Masuji Ibuse Janet Burroway - Essay

Janet Burroway

(Contemporary Literary Criticism)

Masuji Ibuse, the author of Black Rain, writes of rural Japan in a style that can only be described by paradox: it is richly dry, profoundly diffident. The excellent short stories of Lieutenant Lookeast conform to no Western expectations of the tale. There is conflict but no resolution, sometimes a beginning but rarely an end. They are not 'slice-of-life', because they deal not with revealing routine but with crisis, which may be the humiliating sexuality of a cow, the madness of a veteran, the imprisonment of a salamander or the trials of a mild policeman in a violent village. In English short stories these crises would most likely be 'turning points'; in Ibuse they simply pass out of range, usually with an irrelevant, and therefore significant, comment on the encompassing landscape. 'Yosaku the Settler' in particular reminds me of the ballet technique of Merce Cunningham, in which expectations are aroused in the audience for the purpose of denying them. We follow the background and the interrogation of a poor settler who is denounced as an insolent evildoer for having stored yams in a sacred tomb, and at the same time assured that he has a cultural debt to the nation to let more scrupulous scholars know what it looks like. But Ibuse severely neglects to tell us whether Yosaku ever achieved the glory of this interview, and even what sentence was passed on him; he reverts, briefly, to the less dramatic and more important injustice of the village that disappeared because it had no place to store its potatoes. John Bester, who produced this supple translation, begins his introduction by observing that Ibuse is an acquired taste [see excerpt above]. I think most readers will acquire it in half a dozen pages. (p. 370)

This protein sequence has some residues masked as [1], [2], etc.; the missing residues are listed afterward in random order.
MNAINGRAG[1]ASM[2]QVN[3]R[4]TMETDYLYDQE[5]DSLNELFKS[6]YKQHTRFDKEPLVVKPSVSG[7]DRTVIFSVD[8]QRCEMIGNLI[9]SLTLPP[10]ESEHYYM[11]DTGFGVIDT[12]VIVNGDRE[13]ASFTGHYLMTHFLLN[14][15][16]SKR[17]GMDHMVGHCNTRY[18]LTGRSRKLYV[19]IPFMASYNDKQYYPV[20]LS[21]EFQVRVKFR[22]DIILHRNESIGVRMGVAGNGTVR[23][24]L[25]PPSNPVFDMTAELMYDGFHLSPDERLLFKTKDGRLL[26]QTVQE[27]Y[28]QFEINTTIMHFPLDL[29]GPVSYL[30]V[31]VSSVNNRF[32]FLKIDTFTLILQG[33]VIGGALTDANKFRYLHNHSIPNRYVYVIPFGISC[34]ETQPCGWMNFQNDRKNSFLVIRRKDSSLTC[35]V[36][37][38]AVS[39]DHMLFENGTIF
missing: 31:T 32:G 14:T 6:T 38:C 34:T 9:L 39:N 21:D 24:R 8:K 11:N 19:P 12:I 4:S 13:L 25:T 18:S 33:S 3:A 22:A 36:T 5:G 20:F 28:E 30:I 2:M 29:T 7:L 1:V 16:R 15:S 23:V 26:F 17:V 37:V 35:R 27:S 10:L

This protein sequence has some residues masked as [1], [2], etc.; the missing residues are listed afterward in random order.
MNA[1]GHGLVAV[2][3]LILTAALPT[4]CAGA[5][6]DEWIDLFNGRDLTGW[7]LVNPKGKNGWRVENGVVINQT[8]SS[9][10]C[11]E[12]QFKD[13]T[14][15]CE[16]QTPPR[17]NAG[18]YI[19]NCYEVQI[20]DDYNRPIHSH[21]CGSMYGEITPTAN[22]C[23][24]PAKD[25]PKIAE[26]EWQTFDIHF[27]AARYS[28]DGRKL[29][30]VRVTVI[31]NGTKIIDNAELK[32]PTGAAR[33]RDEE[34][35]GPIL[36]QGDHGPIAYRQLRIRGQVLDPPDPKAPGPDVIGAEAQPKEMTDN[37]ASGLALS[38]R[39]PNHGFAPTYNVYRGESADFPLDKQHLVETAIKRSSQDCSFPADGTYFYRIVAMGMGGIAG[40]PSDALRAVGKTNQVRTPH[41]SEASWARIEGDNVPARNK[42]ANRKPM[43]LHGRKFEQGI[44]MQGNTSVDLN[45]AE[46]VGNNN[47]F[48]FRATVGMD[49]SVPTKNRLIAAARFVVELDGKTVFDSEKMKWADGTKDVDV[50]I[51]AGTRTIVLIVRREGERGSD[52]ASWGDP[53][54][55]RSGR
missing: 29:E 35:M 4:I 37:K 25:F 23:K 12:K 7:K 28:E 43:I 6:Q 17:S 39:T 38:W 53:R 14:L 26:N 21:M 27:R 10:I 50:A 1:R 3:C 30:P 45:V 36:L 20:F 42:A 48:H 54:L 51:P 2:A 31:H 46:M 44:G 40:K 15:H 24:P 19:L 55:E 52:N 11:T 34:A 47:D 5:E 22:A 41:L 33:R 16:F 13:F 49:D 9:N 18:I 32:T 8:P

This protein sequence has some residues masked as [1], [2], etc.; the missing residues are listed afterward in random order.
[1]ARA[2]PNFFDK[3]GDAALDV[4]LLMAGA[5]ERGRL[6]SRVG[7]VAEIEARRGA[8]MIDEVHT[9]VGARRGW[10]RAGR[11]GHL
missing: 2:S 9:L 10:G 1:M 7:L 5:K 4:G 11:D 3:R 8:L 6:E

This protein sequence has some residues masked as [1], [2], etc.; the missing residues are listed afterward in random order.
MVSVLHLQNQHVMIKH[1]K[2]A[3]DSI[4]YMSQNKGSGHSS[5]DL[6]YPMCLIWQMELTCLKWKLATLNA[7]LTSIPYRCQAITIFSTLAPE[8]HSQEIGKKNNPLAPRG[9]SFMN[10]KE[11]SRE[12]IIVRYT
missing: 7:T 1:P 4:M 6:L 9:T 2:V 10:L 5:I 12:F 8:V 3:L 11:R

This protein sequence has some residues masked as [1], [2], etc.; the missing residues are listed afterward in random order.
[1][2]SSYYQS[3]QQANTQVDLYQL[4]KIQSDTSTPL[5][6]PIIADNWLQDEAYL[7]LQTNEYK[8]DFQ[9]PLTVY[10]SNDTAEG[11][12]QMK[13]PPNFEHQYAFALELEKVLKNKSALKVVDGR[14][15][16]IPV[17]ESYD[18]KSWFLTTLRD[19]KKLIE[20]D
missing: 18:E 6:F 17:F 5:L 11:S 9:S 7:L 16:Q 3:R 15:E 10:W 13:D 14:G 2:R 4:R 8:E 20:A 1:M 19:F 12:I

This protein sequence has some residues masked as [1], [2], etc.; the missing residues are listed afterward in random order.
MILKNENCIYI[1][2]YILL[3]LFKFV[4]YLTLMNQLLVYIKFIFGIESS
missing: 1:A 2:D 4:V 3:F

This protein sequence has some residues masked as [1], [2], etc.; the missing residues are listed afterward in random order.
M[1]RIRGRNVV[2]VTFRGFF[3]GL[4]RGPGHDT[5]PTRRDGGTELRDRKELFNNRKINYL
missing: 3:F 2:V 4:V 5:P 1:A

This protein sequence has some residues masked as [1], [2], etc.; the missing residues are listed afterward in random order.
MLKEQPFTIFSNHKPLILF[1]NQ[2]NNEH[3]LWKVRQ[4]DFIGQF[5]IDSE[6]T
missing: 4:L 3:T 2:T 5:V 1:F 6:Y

Janet Burroway, "Limping Westward," in New Statesman (© 1971 The Statesman & Nation Publishing Co. Ltd.), Vol. 82, No. 2113, September 17, 1971, pp. 369-70.∗